The race proved much less successful. It was blowing modestly,and for good measure we tied in a reef (worked great!) and headed out with the fleet. Things felt good,with the latest iteration of the leeboard bracket holding it down OK and seeming snug. But then…we came about and the board pivoted up. Athwartships. The bracket failed again in a new way. Ugh. Discouraged but resolute,we headed back in,more iterating ahead of us. In retrospect,we should have given the race a whirl anyway,lateral resistance be darned. But there is always next year…
I took the afternoon off to get AL DEMANY CHIMAN sailing again –I’m still tinkering with the leeboard and steering –expecting I’d have a peaceful outing in light airs of Pohick Bay,VA. I had that,but I also got a pleasant,unexpected surprise. As I was launching,I glanced out and saw someone rowing a large craft with different lines –definitely not a gig or the like. It took me a minute to glance at her more to begin guessing,and,when she got closer I made out a distinct skin-on-frame look. Man of Aran –a curragh,there in the Potomac tidewater! In moments she was ashore and there were two out-of-the-ordinary boats on the beach,both skin-on-frame craft!
The owner / builder is local and is a hardy rower. He was back from a few mile piece,pulling his 20-some foot boat solo (she has seats for three). Check out this nice Irish lass:
It took longer than I had hoped to rebuild the lateen yard so that I could get my skin-on-frame outrigger canoe AL DEMANY CHIMAN under sail again. Recently,though,I finally completed that task and yesterday morning life and the weather gave me an opening to get “the sail canoe”under sail for the second time.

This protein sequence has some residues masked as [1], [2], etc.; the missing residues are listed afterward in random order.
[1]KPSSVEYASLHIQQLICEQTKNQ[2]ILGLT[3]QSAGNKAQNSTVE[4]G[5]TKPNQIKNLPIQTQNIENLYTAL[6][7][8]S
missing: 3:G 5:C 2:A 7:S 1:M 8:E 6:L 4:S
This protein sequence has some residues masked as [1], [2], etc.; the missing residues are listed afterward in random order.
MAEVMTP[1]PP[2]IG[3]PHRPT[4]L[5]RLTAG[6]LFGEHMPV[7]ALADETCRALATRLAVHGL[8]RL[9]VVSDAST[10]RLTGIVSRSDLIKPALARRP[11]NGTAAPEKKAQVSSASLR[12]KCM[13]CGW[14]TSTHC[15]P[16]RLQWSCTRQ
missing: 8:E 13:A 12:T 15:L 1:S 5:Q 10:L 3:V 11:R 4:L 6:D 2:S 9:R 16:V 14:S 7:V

Truthfully,the weather could have helped a bit more –the wind was fairly light and flukey. This said,I did have a nice little sail and made some progress towards having the sailing rig fully tuned and “done.”The new yard did well and the reworked main sheet arrangement was much better. I think I also have identified the right spot on the yard for the halyard.
Left to do is to do some thinking on the leeboard. The boat definitely wants the lateral resistance to go upwind well,but there are two issues. First,the bracket I designed to clip the board to the gunnel just isn’t working. On port tack it was just about pulling up and over the rub rail. I think I am going to need to use a bracket the crosses the hull and clips under the inwale on both sides;this is the more common arrangement I have seen in Gary Dierkingand Todd Bradshaw‘s books.
The other problem is that the board will still not reliably stay down,even after I added leather washers. Not sure what my next step is on this one.
I’ll also be playing with the steer oar to try to improve it. Steering will be something I’ll be playing with further,I suspect.
Thou shalt not covet thy neighbour’s wife,nor his manservant,nor his maidservant,nor his ox,nor his ass,nor any thing that is thy neighbour’s. (Exodus 20:17)
So that final phrase is fairly open-ended,but is thy neighbor’s Watson Fellowship covered? Because if it is,we’re screwed. We say this after receiving an email this week from a visitor named Will Meadows. Mr. Meadows has recently graduated from university here in the U.S. and succeeded in winning the prestigious fellowship,which grants $25,000 for “a year of independent,purposeful exploration and travel —in international settings new to them —to enhance their capacity for resourcefulness,imagination,openness,and leadership and to foster their humane and effective participation in the world community.”And what will Mr. Meadows do with this gift? Here is where the envy part comes in. He writes:“Traveling for a year non-stop as a Watson Fellow I will build and study traditional canoes on every continent (besides Antarctica).”No one told us we could do that when we were 21! We want a do-over!